MONTROSE, Pa. (AP) — A plea hearing has been scheduled for next week in the long-running case of a natural gas driller facing felony charges over allegations it polluted the aquifer of a small Pennsylvania community 14 years ago.
Houston-based Coterra Energy Inc. will appear in Susquehanna County Court on Tuesday, according to online court records.
Coterra's corporate predecessor, Cabot Oil & Gas Corp., was charged in June 2020 with 15 criminal counts after a grand jury investigation found the company drilled faulty gas wells that leaked flammable methane into residential water supplies in Dimock and surrounding communities.
Dimock drew national notoriety after residents were filmed lighting their tap water on fire in the Emmy Award-winning 2010 documentary “Gasland,” one of the most notorious pollution cases ever to emerge from the U.S. drilling and fracking boom. The tiny crossroads in northeastern Pennsylvania is about 15 miles (24 kilometers) from the New York state line.
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Many residents continue to avoid using their well water, using bottled water, bulk water purchased commercially, and even water drawn from creeks and artesian wells instead.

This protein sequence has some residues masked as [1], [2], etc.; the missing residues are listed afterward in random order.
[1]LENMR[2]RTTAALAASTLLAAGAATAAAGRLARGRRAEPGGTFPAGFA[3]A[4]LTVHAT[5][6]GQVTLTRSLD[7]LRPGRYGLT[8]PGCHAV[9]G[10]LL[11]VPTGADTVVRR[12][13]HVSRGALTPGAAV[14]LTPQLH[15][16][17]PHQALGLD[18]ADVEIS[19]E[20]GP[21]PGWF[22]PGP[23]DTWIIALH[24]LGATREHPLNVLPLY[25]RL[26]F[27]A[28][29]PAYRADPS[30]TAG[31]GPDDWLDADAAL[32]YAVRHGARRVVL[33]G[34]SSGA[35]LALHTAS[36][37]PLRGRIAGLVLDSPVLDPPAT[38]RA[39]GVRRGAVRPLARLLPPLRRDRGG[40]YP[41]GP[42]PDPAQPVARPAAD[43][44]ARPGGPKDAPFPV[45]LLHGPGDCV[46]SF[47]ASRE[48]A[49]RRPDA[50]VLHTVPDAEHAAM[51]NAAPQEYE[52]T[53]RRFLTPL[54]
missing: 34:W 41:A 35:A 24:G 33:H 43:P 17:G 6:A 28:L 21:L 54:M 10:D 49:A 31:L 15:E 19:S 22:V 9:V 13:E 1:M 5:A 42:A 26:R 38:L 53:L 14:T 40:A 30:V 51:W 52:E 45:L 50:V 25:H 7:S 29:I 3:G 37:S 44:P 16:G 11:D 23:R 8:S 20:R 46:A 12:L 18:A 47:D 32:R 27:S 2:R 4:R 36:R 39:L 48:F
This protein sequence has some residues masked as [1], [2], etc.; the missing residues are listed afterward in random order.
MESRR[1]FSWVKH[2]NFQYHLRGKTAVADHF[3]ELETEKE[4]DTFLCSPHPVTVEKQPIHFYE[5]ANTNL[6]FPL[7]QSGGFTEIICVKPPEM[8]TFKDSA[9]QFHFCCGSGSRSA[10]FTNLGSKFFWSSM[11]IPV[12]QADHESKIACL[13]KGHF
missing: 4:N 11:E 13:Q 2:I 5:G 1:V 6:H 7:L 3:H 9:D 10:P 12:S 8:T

Cabot, which merged with Denver-based Cimarex Energy Co. to form Coterra, has long maintained the gas in residents’ water was naturally occurring.
Ahead of the plea hearing, top officials in the state attorney general's office, which is prosecuting Coterra, briefed Dimock residents earlier this week on a plan to connect their houses to a clean source of water.
The plan calls for Pennsylvania American Water, a water utility, to drill two water wells and build a treatment plant that will remove any contaminants from the water before piping it to about 20 homes in Dimock.
Messages were sent to the attorney general's office and to Coterra on Wednesday seeking details about the upcoming plea hearing.
On Tuesday, the company — the most prolific driller in the nation’s No. 2 natural gas-producing state — said it was working to resolve the criminal charges.